We eventually made it back to the truck and both lived to tell about it. Lylah had a great time and I think this area of land and trails lends itself to small children very well. After the "in and out of the backpack" cycle was over, Lylah occupied herself by hunting for rocks, seeing a mountain bike (which she was very excited about) and crossing the bridges (which she continues to call the Troll Bridge from Dora). The short loop we hiked is shown below. 


Tuesday, March 18, 2014

No Northern Pass Stickers

Hi Everyone - The good folks over at No Northern Pass sent me a bunch of stickers to pass out to you guys. If you're interested in one, please just email me at karl.m.searl AT gmail DOT com and I'll get one right out to you.

Also, visit and like them on Facebook at https://www.facebook.com/NoNorthernPass or follow them on Twitter @NOTONP


Sunday, February 16, 2014

Winner of the Strong Volt Solar-7 Portable Solar Charger

And the winner is....Comment #5 using Random.org's True Random Number Generator. This comment was left by hikemaryland!

Hikemaryland, please contact me via email (karl.m.searl AT gmail DOT com) and I will get the device right out to you in the mail!

Thanks Everyone!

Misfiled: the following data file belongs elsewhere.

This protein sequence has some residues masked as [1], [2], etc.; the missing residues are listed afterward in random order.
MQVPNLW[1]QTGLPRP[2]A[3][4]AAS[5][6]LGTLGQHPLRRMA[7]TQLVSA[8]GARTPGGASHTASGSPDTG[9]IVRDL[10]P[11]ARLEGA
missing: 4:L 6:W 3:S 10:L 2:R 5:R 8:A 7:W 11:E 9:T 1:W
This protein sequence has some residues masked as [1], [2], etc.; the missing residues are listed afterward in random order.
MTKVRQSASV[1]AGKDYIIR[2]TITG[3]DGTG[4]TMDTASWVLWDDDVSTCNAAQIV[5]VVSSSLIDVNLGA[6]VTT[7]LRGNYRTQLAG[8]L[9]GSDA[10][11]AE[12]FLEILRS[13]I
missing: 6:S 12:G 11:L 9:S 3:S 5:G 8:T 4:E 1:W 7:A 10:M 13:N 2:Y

Tuesday, February 11, 2014

YAKTRAX Walker Gear Review (Running) - Guest Blogger Post

By Keith LeBlanc

I would recommend the Yaktrax Walker to both walkers and runners. I gave them a whirl on two occasions. The first occasion was a 5 mile run on hard packed snow and ice. I was pleased with the traction in the hard packed snow, however I thought the traction would have been better on ice.

I figured a one time 5 mile run was not enough to write a review so I figured I try them again. I was a little skeptical going further than a 5 or 6 mile run because I thought they would be uncomfortable after a while. Well, I ran 15.5 miles in them and was pleasantly surprised. The traction was no different than before (however the traction is 10x better than not having them) and they were comfortable. There was even a 2 mile stretch when I was running on pavement (not recommended by the company) and they held up.